LABORATORY OF MOLECULAR THERAPEUTICS
Accepted to the PhD program at VIB-KU Leuven in Belgium
Accepted to the MSc program at the Brock University in Canada
Accepted to the Cell2Cell international network in Munich.
Postdoctoral scholar at the Albert-Ludwigs-Universität Freiburg in Germany
Frontiers in Immunology, 2019
Background: The purpose of this study was to determine whether plasma levels of the collagen triple helix repeat containing 1 (CTHRC1) protein can serve as a blood-based biomarker for improved diagnosis of rheumatoid arthritis (RA) patients and monitoring of RA disease activity.
Methods: We measured levels of CTHRC1 in the plasma of patients diagnosed with RA, osteoarthritis (OA), reactive arthritis (ReA), as well as in healthy individuals. We then assessed the correlation between CTHRC1 protein and a range of indices including the 28-joint disease activity score (DAS28), rheumatoid factor (RF), C-reactive protein (CRP), anti-citrullinated protein antibodies (ACPA), erythrocyte sedimentation rate (ESR), as well as a panel of cytokines, including interleukin 1 beta (IL-1β), interleukin 6 (IL-6), interleukin 8 (IL-8), and interferon gamma (IFNγ). Receiver operating characteristic (ROC) analysis was further performed to assess the diagnostic value of CTHRC1.
Results: CTHRC1 plasma levels were significantly elevated in RA patients compared to healthy individuals, OA and ReA patients. ROC curve and risk score analysis suggested that plasma CTHRC1 can accurately discriminate patients with RA from healthy controls and may have practical value for RA diagnosis. CTHRC1 levels were positively associated with RF, ACPA, CRP, and disease activity based on the combined index of DAS28 with CRP (DAS28-CRP), and also strongly correlated with IL-1β, IL-6, IL-8, and IFNγ.
Conclusion: Our studies show that CTHRC1 is a sensitive and easy-to-measure plasma marker that differentiates between RA and healthy status and also distinguishes between RA and other forms of arthritis, such as OA and ReA. At the current level of understanding, plasma CTHRC1 levels may improve the diagnosis of RA and these findings warrant confirmation in a larger, more comprehensive patient population.
Frontiers in Pharmacology, 2016
Liver fibrosis is the result of a deregulated wound healing process characterized by the excessive deposition of extracellular matrix. Hepatic stellate cells (HSCs), which are activated in response to liver injury, are the major source of extracellular matrix and drive the wound healing process. However, chronic liver damage leads to perpetual HSC activation, progressive formation of pathological scar tissue and ultimately, cirrhosis and organ failure. HSC activation is triggered largely in response to mechanosignaling from the microenvironment, which induces a profibrotic nuclear transcription program that promotes HSC proliferation and extracellular matrix secretion thereby setting up a positive feedback loop leading to matrix stiffening and self-sustained, pathological, HSC activation. Despite the significant progress in our understanding of liver fibrosis, the molecular mechanisms through which the extracellular matrix promotes HSC activation are not well understood and no effective therapies have been approved to date that can target this early, reversible, stage in liver fibrosis. Several new lines of investigation now provide important insight into this area of study and identify two nuclear targets whose inhibition has the potential of reversing liver fibrosis by interfering with HSC activation: Yes-associated protein (YAP), a transcriptional co-activator and effector of the mechanosensitive Hippo pathway, and bromodomain-containing protein 4 (BRD4), an epigenetic regulator of gene expression. YAP and BRD4 activity is induced in response to mechanical stimulation of HSCs and each protein independently controls waves of early gene expression necessary for HSC activation. Significantly, inhibition of either protein can revert the chronic activation of HSCs and impede pathological progression of liver fibrosis in clinically relevant model systems. In this review we will discuss the roles of these nuclear co-activators in HSC activation, their mechanism of action in the fibrotic process in the liver and other organs, and the potential of targeting their activity with small molecule drugs for fibrosis reversal.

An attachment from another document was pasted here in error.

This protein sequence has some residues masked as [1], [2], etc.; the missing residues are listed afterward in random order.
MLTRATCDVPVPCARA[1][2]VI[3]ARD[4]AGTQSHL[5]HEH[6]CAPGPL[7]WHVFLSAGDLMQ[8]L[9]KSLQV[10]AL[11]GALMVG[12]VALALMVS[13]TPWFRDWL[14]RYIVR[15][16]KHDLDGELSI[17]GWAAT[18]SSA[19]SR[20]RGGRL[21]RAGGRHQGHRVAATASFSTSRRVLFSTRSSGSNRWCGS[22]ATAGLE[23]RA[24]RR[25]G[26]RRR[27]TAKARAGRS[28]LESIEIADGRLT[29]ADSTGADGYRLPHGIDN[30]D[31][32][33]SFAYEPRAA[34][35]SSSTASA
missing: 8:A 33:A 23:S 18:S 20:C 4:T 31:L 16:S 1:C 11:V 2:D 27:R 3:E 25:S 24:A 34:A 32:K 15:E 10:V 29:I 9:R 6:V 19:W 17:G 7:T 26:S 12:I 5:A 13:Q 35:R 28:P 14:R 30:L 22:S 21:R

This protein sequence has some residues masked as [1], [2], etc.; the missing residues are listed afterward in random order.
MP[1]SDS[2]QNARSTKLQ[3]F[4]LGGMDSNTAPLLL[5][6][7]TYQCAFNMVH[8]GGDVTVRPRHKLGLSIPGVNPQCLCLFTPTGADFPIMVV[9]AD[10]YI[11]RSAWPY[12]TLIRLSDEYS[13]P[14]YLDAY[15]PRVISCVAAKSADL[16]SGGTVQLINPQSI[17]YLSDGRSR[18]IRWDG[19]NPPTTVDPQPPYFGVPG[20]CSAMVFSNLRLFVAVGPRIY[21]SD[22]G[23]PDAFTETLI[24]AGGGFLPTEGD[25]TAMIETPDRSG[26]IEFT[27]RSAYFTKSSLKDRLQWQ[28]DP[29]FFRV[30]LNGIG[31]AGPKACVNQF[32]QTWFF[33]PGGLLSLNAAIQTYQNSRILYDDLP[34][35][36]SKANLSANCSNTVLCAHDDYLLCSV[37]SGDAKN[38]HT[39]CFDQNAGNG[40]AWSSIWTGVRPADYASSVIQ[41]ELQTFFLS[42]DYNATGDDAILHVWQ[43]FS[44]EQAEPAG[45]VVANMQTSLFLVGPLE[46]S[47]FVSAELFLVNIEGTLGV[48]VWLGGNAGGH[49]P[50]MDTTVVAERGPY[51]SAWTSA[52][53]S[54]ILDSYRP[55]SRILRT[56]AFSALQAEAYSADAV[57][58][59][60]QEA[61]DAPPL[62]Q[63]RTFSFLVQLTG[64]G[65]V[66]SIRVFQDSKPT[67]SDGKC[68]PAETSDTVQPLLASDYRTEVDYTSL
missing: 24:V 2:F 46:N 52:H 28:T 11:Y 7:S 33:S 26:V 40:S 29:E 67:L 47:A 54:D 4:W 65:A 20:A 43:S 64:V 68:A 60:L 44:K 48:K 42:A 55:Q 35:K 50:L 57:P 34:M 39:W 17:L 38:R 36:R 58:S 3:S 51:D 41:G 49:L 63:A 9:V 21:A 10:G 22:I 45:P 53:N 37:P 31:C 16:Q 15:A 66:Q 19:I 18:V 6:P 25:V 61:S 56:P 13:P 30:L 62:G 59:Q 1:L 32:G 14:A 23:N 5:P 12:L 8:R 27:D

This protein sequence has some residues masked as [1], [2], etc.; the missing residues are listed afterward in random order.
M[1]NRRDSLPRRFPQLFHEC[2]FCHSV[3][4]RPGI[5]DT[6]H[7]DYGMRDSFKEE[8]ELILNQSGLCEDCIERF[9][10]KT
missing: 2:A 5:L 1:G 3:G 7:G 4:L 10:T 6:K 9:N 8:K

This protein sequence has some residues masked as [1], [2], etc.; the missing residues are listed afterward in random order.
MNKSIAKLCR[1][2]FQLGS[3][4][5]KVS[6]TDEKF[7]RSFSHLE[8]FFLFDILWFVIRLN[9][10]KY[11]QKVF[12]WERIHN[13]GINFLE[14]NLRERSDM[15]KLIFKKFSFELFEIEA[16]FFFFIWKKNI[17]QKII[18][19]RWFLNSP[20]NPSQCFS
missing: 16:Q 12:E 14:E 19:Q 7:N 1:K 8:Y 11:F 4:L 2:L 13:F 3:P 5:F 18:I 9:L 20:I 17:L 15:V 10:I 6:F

Molecular and Cellular Biology, 2010
Cell migration requires the regulated disassembly of focal adhesions, but the underlying mechanisms remain poorly defined. We have previously shown that focal adhesion disassembly requires the dynamin 2- and clathrin-dependent endocytosis of ligand-activated β1 integrins. Here, we identify type I phosphatidylinositol phosphate kinase beta (PIPKIβ), an enzyme that generates phosphatidylinositol-4,5-bisphosphate (PI4,5P2), as a key regulator of this process. We found that knockdown of PIPKIβ by RNA interference blocks the internalization of active β1 integrins and impairs focal adhesion turnover and cell migration. These defects are caused by the failure to target the endocytic machinery, including clathrin adaptors and dynamin 2, to focal adhesion sites. As a consequence, depletion of PIPKIβ blocks clathrin assembly at adhesion plaques and prevents complex formation between dynamin 2 and focal adhesion kinase (FAK), a critical step in focal adhesion turnover. Together, our findings identify PIPKIβ as a novel regulator of focal adhesion disassembly and suggest that PIPKIβ spatially regulates integrin endocytosis at adhesion sites to control cell migration.